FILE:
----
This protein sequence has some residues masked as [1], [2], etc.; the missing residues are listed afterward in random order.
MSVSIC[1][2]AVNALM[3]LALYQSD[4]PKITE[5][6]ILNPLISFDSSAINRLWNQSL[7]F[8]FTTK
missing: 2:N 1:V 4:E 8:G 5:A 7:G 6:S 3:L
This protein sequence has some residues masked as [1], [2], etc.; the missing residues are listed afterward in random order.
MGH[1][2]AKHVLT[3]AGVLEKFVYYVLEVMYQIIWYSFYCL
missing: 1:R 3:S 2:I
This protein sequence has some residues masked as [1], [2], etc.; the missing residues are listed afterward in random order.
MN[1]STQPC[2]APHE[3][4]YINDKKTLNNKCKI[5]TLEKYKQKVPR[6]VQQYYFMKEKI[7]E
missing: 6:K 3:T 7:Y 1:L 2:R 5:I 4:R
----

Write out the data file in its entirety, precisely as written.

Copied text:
This protein sequence has some residues masked as [1], [2], etc.; the missing residues are listed afterward in random order.
MSVSIC[1][2]AVNALM[3]LALYQSD[4]PKITE[5][6]ILNPLISFDSSAINRLWNQSL[7]F[8]FTTK
missing: 2:N 1:V 4:E 8:G 5:A 7:G 6:S 3:L
This protein sequence has some residues masked as [1], [2], etc.; the missing residues are listed afterward in random order.
MGH[1][2]AKHVLT[3]AGVLEKFVYYVLEVMYQIIWYSFYCL
missing: 1:R 3:S 2:I
This protein sequence has some residues masked as [1], [2], etc.; the missing residues are listed afterward in random order.
MN[1]STQPC[2]APHE[3][4]YINDKKTLNNKCKI[5]TLEKYKQKVPR[6]VQQYYFMKEKI[7]E
missing: 6:K 3:T 7:Y 1:L 2:R 5:I 4:R